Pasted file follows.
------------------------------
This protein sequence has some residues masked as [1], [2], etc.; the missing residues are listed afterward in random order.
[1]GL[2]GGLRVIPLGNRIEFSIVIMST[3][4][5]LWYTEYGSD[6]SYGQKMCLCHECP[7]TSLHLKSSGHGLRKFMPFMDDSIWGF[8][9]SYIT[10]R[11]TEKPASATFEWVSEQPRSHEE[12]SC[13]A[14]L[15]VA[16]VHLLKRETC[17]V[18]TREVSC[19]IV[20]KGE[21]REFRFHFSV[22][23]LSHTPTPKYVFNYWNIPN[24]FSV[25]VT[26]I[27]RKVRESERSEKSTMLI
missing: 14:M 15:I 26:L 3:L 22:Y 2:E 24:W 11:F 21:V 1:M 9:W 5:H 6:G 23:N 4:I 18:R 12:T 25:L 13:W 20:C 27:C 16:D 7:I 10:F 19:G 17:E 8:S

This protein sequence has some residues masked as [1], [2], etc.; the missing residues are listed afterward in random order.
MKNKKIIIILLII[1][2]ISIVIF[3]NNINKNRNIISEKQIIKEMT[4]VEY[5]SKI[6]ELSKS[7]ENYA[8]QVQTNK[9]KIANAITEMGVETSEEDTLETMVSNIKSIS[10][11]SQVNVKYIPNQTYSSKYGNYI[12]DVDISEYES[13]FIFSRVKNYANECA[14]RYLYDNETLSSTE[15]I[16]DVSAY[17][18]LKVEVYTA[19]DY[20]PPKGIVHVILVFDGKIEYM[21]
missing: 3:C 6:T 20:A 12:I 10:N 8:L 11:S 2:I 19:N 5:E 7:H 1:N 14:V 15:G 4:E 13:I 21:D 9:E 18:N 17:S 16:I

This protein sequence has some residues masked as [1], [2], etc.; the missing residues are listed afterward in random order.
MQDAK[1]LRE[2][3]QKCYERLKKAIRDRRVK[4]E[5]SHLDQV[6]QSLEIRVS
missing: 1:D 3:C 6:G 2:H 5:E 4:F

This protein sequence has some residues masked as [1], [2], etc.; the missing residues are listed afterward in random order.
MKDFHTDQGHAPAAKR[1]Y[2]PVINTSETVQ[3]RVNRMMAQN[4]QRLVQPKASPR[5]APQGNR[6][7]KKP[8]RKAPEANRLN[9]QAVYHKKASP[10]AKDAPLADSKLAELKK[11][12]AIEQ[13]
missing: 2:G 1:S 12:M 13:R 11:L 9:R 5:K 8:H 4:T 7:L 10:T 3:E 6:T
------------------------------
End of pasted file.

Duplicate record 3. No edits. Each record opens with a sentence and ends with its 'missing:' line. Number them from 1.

This protein sequence has some residues masked as [1], [2], etc.; the missing residues are listed afterward in random order.
MQDAK[1]LRE[2][3]QKCYERLKKAIRDRRVK[4]E[5]SHLDQV[6]QSLEIRVS
missing: 1:D 3:C 6:G 2:H 5:E 4:F